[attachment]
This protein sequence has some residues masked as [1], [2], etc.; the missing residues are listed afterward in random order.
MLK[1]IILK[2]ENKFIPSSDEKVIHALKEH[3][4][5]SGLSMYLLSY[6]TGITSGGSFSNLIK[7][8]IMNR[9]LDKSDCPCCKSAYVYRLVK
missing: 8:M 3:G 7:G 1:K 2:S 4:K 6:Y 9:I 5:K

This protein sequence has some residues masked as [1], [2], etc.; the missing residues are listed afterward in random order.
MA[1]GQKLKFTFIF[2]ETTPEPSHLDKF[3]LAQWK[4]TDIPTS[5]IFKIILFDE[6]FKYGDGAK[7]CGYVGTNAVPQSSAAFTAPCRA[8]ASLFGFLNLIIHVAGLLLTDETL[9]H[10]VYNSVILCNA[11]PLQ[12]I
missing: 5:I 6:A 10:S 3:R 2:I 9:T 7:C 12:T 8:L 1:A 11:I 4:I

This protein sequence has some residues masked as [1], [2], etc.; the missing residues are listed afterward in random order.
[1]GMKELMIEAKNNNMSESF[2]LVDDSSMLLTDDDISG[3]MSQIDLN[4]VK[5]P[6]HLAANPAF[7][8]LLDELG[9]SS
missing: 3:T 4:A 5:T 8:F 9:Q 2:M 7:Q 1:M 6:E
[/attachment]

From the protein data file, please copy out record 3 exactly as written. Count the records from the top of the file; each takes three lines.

This protein sequence has some residues masked as [1], [2], etc.; the missing residues are listed afterward in random order.
[1]GMKELMIEAKNNNMSESF[2]LVDDSSMLLTDDDISG[3]MSQIDLN[4]VK[5]P[6]HLAANPAF[7][8]LLDELG[9]SS
missing: 3:T 4:A 5:T 8:F 9:Q 2:M 7:Q 1:M 6:E